Students Petition George Mason University Against Hiring Kavanaugh
Controversy over sexual assault allegations made against Supreme Court Justice Brett Kavanaugh has resurfaced at George Mason University since the school decided to hire him to teach a summer course.
An online petition on Change.org, started by the organization “Mason for Survivors,” is urging the university’s Antonin Scalia Law School to revoke its invitation and to terminate all contracts signed with Kavanaugh, Newsweek reported.
Last year, Kavanaugh was at the center of the #MeToo movement after several women accused him of sexual assault and misconduct, including Palo Alto University psychology professor Christine Blasey Ford. Kavanaugh was later exonerated by the Republican-controlled Senate Judiciary Committee over a lack of evidence to back the allegations.
“There is a historic amount of institutional negligence on your part to support survivors of sexual assault and the student body as a whole, which has bred a sense of mistrust and suffering within the Mason community and allies,” the petition states.
Signed by more than 3,300 people as of April 8, the petition asks for all documents, including emails, donor agreements, and contracts that paved the way for hiring Kavanaugh as a faculty member at the university to be made public.
Signatories have also demanded that George Mason administrators tender an apology to sexual assault survivors, increase the number of Title IX officers employed by the school, improve resources for student survivors, and hold a town hall to discuss Kavanaugh’s hiring and its implications on the university.
“As a survivor, as a student who comes to this university and expects to have a good education, to experience a happy, safe place, I am insulted,” Elijah Nichols, a GMU student and sexual assault survivor, told Localdvm.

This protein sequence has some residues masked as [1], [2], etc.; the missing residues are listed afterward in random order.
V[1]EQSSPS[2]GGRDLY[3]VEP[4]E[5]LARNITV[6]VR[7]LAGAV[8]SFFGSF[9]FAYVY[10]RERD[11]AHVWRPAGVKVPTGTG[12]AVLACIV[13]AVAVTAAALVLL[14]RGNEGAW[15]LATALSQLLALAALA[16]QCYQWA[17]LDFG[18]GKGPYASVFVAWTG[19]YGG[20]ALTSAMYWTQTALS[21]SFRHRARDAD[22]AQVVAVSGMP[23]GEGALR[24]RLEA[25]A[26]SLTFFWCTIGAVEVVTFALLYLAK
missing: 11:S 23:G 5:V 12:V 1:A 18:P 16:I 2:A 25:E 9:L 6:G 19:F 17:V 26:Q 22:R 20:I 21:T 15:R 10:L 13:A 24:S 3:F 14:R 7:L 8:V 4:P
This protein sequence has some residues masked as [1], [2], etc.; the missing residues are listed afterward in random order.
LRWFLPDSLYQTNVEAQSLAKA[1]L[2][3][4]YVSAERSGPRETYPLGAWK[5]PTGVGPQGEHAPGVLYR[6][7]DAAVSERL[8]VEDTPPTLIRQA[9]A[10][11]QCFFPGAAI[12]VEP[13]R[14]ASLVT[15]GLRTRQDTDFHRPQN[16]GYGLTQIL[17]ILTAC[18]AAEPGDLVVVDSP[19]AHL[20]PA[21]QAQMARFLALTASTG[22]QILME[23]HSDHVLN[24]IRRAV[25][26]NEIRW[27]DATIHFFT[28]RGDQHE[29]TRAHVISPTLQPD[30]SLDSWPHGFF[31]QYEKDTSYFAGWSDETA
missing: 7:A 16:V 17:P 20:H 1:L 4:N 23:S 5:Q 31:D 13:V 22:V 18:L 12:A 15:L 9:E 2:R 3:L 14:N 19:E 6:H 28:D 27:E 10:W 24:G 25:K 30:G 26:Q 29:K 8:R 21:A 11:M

Emma Meshell, correspondent director at Campus Reform, an American conservative news website focused on higher education, said for some, the sexual assault allegations against Kavanaugh are enough to detract from the knowledge he could bestow upon GMU students.
“This is very alarming because these are law students who are supposed to understand that people are innocent until proven guilty and that Brett Kavanaugh, in the eyes of the law, is still 100 percent innocent and he’s a Supreme Court justice,” Meshell told Fox Business. “What an opportunity for a law student to be able to learn from a Supreme Court justice.”
Last month, GMU president Ángel Cabrera supported Kavanaugh’s employment, arguing that faculty appointments are made based on an assessment of the qualifications of each individual.
“I respect the views of people who disagreed with Justice Kavanaugh’s Senate confirmation due to questions raised about his sexual conduct in high school. But he was confirmed and is now a sitting Justice,” Cabrera wrote in a letter to GMU community members.
“The law school has determined that the involvement of a U.S. Supreme Court Justice contributes to making our law program uniquely valuable for our students. And I accept their judgment,” he added.